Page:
ALA: Brainwashing Your Kids

originally posted at SHUSH

     The latest edition of American Libraries has a wrap around advertising promotional
materials for Banned Book Week (coming in Sept.). The theme seems to be the circus with banned books
placed in animal cages. There are a number of different items including posters for different age groups. This
is the one advertised
for children:

     On first blanche there is the obvious King and King issue. When I get into debates
about these materials I always hear (*always*) that "the parent bears the ultimate responsibility for their
children". So much for that. ALA is obviously promoting the book to kids whether parents are for it or not.

     On a second look the whole poster is amusing, especially with the recent
hullabaloo over the children's book on Cuba in the Florida schools. One of the big arguments supporting
the book has been whether its appropriate to get into the various political issues involving Castro and
his dictatorship in a child's book. And yet, here's ALA with a banned books poster directed at children and
even bracelets
for kids showing the covers of the banned books. None of these books are actually banned. Its just an excuse
for ALA to be wading knee-deep into what are very contentious and highly politicized issues and pushing
their own views onto kids.

     Nuts, every liberal one of them.

Comments

Flame war! W00t!!!!11!1!1!!!!! ROTFLMAOLOMFG!!!11!!!!!!!!111!! Fl4m3 w4rz r t3h l33t!!!!!!!

OK, I'm pretty sure that we are not going to come to an accord on the nature of homosexuality. Let's leave that where it is, shall we?How about the original question: So wouldn't the best solution be to have all the viewpoints represented and have all the parents make up their minds themselves?

I doubt you ever considered voting for me.

You keep equating race and sexuality, the two aren't even remotely similar.

I'm just another peasant who votes and actually considered casting my vote in your direction. Now I have a doubt...or two (after reading some more of your journal)...or three (after visiting your website)...Thank God we still have free elections.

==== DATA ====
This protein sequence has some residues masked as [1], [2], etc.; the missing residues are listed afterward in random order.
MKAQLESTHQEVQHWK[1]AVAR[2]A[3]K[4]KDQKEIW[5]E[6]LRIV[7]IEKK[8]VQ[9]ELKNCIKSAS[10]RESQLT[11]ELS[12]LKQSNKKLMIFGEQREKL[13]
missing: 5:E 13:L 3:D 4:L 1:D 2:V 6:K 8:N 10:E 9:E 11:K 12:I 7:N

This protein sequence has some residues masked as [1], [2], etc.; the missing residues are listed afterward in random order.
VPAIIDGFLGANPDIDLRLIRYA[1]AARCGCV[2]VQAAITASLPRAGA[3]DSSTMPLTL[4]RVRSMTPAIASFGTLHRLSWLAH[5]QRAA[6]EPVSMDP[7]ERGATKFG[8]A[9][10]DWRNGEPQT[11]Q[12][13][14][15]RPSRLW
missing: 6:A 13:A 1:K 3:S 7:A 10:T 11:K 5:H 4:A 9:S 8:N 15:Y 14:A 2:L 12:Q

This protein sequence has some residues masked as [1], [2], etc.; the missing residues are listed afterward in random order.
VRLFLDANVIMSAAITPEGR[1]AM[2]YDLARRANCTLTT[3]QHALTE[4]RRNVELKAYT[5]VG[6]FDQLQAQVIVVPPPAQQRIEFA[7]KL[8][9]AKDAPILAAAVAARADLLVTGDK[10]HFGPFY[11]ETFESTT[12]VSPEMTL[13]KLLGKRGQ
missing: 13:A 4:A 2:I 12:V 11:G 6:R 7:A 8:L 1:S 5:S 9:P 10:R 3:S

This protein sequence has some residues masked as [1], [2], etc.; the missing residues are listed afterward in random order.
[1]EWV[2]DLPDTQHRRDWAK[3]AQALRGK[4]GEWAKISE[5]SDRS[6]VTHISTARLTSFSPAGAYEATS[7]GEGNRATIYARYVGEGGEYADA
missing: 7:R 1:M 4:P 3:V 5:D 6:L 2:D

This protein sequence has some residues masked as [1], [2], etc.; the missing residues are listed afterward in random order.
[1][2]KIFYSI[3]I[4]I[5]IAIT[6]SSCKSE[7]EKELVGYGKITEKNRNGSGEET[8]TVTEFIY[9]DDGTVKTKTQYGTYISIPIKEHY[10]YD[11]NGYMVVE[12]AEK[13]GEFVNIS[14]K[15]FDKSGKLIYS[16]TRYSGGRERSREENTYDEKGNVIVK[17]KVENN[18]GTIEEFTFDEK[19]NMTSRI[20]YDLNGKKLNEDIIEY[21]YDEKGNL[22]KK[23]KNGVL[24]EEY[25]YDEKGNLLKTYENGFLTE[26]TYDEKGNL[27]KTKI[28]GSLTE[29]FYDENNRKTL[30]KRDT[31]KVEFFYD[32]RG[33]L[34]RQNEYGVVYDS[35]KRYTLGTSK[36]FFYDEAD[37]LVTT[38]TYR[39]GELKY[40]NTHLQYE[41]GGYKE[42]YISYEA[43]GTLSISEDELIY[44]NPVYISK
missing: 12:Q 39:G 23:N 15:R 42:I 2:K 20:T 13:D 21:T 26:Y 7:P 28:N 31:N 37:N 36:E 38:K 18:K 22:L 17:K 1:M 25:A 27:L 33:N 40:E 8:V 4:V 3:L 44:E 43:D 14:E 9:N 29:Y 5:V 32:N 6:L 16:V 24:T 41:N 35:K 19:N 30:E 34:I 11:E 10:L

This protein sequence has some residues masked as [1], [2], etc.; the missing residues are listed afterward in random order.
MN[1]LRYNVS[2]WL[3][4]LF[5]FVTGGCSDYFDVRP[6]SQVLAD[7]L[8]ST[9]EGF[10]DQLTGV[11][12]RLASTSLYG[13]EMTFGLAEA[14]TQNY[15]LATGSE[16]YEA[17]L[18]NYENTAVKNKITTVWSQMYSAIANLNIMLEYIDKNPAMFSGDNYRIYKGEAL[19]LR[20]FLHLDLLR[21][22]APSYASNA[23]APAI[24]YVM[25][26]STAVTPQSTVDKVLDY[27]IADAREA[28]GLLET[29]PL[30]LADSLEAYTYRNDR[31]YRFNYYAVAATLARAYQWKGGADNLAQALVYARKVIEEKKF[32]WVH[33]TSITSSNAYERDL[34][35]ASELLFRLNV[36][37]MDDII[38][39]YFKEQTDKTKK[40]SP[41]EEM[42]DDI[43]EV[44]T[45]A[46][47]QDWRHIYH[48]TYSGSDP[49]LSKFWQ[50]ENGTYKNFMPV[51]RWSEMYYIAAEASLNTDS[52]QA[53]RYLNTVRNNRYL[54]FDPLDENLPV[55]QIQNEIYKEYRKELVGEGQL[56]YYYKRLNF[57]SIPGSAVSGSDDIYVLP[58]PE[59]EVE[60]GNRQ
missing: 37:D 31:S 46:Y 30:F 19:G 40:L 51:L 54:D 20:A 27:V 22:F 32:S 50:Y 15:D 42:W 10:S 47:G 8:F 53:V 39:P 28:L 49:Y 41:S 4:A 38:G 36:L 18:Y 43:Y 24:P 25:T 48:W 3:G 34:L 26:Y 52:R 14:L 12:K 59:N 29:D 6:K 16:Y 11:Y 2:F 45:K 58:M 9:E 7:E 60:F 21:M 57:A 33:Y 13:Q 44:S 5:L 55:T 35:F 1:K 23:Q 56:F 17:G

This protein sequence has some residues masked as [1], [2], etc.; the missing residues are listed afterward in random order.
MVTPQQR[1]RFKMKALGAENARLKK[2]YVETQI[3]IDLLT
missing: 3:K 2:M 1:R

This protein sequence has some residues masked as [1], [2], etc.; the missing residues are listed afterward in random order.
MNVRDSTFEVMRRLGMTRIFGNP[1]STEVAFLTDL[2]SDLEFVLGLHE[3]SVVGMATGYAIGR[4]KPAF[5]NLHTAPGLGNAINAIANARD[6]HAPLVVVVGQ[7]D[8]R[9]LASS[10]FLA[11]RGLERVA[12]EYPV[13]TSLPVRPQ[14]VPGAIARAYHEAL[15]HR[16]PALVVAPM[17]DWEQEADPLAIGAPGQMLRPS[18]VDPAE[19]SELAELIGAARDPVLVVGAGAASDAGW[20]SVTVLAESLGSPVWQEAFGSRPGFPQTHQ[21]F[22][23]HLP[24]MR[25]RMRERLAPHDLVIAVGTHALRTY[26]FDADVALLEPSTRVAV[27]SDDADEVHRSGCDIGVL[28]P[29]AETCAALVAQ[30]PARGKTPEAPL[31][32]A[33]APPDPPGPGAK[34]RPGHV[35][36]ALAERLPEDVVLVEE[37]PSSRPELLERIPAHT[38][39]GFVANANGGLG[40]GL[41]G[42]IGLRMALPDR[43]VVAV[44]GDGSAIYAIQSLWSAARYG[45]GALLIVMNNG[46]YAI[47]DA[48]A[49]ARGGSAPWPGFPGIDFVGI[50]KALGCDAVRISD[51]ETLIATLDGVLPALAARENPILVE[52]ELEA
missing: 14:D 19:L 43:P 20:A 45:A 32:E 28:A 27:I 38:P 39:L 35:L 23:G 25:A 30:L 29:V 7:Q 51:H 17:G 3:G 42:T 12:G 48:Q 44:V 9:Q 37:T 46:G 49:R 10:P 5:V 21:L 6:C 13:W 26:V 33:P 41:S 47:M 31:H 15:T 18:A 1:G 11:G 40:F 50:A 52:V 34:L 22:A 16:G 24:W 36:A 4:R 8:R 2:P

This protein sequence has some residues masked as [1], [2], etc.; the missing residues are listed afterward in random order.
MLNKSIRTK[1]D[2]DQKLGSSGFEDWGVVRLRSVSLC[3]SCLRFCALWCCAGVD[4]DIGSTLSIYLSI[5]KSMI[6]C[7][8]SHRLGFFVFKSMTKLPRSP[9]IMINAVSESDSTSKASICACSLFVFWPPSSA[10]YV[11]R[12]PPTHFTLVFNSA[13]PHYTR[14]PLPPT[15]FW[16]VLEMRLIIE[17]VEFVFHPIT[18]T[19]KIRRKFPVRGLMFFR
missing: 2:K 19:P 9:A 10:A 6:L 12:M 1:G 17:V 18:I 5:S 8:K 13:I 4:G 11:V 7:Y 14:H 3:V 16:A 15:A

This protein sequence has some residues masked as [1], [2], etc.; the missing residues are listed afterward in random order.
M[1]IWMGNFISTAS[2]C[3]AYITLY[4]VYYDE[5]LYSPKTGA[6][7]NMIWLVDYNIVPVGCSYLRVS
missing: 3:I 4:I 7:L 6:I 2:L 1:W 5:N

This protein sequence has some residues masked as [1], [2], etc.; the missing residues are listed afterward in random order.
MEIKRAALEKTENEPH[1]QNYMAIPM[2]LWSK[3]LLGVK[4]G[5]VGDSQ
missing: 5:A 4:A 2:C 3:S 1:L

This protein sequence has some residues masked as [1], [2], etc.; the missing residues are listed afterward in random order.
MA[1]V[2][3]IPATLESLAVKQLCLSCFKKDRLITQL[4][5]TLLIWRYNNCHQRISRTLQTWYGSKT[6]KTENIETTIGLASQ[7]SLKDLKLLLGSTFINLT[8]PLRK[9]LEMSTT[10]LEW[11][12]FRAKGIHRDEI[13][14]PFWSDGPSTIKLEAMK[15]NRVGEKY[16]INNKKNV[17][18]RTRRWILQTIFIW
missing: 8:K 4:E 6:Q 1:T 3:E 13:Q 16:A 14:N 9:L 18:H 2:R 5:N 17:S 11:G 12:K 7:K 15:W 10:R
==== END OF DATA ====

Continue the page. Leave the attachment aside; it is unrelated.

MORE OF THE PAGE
If your viewpoint on selection is correct then every book rejected from a collectin is banned book. A position that is in diametric opposition to your other statement that there are no banned books in the U.S. Stop ducking the issue and explain the dichotomy.

And if you have something to say to me then say it to me directly instead of couching it within snide remarks to others. Or shall I add "coward" to the list of your failings?

When I tried it last night it wouldn't load. Probably a problem with the servers or something.

So wouldn't the best solution be to have all the viewpoints represented and have all the parents make up their minds themselves?orAren't some things just plain wrong, like bigotry and discrimination? What if someone told your library director, or ALA, that they couldn't buy or advocate for books that glorified the interracial marriage lifestyle and that they didn't want their kids exposed to it?It would be filed under crazy, that's what would happen.

Nope. Liberal media.

How does my "admission" that I try to have balanced and reponsive collection evidence of anything other than exactly that?

all caps is very 1997,

Well you got me there Chuck. Certainly nothing as nouveau as dude.

Not an appeal for help here Fang. Trust me. Just making sure EVERYONE has an opportunity to see the justification and logic supporting my contention of "passive censorship" clearly articulated. A real-life glimpse for those like yourself who have no clue about the bias in selection. I would suggest that you and Chuck have more to discuss from this point on.

But I must say you are taking good notes from me, . "Hiding behind skirts" and "unsinn" (sic).

Imitation is ...; )

There are no banned books in the US.